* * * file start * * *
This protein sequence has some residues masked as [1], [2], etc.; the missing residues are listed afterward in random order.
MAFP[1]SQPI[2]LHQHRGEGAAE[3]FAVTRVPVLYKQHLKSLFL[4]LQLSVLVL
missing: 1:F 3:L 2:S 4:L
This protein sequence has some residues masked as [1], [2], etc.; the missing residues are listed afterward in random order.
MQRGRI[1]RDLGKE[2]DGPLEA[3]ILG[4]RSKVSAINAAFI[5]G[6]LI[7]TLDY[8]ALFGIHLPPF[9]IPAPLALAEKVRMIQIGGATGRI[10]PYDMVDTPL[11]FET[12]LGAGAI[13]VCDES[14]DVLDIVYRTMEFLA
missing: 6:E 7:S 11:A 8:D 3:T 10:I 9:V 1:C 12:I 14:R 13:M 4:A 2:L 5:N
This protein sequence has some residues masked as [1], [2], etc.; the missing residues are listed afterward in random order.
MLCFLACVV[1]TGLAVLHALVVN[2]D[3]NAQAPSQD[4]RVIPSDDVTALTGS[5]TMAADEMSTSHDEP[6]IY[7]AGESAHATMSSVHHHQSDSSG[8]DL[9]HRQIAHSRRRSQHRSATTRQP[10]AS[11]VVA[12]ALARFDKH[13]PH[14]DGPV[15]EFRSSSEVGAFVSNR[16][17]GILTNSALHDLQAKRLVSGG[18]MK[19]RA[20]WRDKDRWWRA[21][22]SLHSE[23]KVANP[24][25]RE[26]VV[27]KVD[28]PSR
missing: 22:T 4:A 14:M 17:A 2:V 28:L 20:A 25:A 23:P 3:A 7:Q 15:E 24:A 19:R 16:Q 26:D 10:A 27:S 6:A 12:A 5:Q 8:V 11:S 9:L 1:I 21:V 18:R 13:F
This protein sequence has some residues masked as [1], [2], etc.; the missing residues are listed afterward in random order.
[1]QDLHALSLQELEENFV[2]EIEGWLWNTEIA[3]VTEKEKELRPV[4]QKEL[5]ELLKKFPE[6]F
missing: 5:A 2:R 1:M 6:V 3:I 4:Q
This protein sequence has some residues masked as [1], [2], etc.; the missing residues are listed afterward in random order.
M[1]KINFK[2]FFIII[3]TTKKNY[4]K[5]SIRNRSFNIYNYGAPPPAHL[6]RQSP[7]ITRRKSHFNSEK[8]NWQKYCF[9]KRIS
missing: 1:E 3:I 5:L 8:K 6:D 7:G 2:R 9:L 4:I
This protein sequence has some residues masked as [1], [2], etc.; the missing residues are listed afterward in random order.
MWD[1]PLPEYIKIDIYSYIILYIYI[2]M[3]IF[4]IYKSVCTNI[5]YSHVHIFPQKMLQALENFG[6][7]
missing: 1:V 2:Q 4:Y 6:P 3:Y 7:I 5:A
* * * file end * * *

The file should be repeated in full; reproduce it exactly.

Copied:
This protein sequence has some residues masked as [1], [2], etc.; the missing residues are listed afterward in random order.
MAFP[1]SQPI[2]LHQHRGEGAAE[3]FAVTRVPVLYKQHLKSLFL[4]LQLSVLVL
missing: 1:F 3:L 2:S 4:L
This protein sequence has some residues masked as [1], [2], etc.; the missing residues are listed afterward in random order.
MQRGRI[1]RDLGKE[2]DGPLEA[3]ILG[4]RSKVSAINAAFI[5]G[6]LI[7]TLDY[8]ALFGIHLPPF[9]IPAPLALAEKVRMIQIGGATGRI[10]PYDMVDTPL[11]FET[12]LGAGAI[13]VCDES[14]DVLDIVYRTMEFLA
missing: 6:E 7:S 11:A 8:D 3:T 10:I 9:V 1:C 12:I 14:R 13:M 4:A 2:L 5:N
This protein sequence has some residues masked as [1], [2], etc.; the missing residues are listed afterward in random order.
MLCFLACVV[1]TGLAVLHALVVN[2]D[3]NAQAPSQD[4]RVIPSDDVTALTGS[5]TMAADEMSTSHDEP[6]IY[7]AGESAHATMSSVHHHQSDSSG[8]DL[9]HRQIAHSRRRSQHRSATTRQP[10]AS[11]VVA[12]ALARFDKH[13]PH[14]DGPV[15]EFRSSSEVGAFVSNR[16][17]GILTNSALHDLQAKRLVSGG[18]MK[19]RA[20]WRDKDRWWRA[21][22]SLHSE[23]KVANP[24][25]RE[26]VV[27]KVD[28]PSR
missing: 22:T 4:A 14:M 17:A 2:V 28:L 20:A 25:A 23:P 3:A 7:Q 15:E 24:A 19:R 16:Q 26:D 10:A 27:S 6:A 12:A 5:Q 8:V 11:S 9:L 1:I 21:V 18:R 13:F
This protein sequence has some residues masked as [1], [2], etc.; the missing residues are listed afterward in random order.
[1]QDLHALSLQELEENFV[2]EIEGWLWNTEIA[3]VTEKEKELRPV[4]QKEL[5]ELLKKFPE[6]F
missing: 5:A 2:R 1:M 6:V 3:I 4:Q
This protein sequence has some residues masked as [1], [2], etc.; the missing residues are listed afterward in random order.
M[1]KINFK[2]FFIII[3]TTKKNY[4]K[5]SIRNRSFNIYNYGAPPPAHL[6]RQSP[7]ITRRKSHFNSEK[8]NWQKYCF[9]KRIS
missing: 1:E 3:I 5:L 8:K 6:D 7:G 2:R 9:L 4:I
This protein sequence has some residues masked as [1], [2], etc.; the missing residues are listed afterward in random order.
MWD[1]PLPEYIKIDIYSYIILYIYI[2]M[3]IF[4]IYKSVCTNI[5]YSHVHIFPQKMLQALENFG[6][7]
missing: 1:V 2:Q 4:Y 6:P 3:Y 7:I 5:A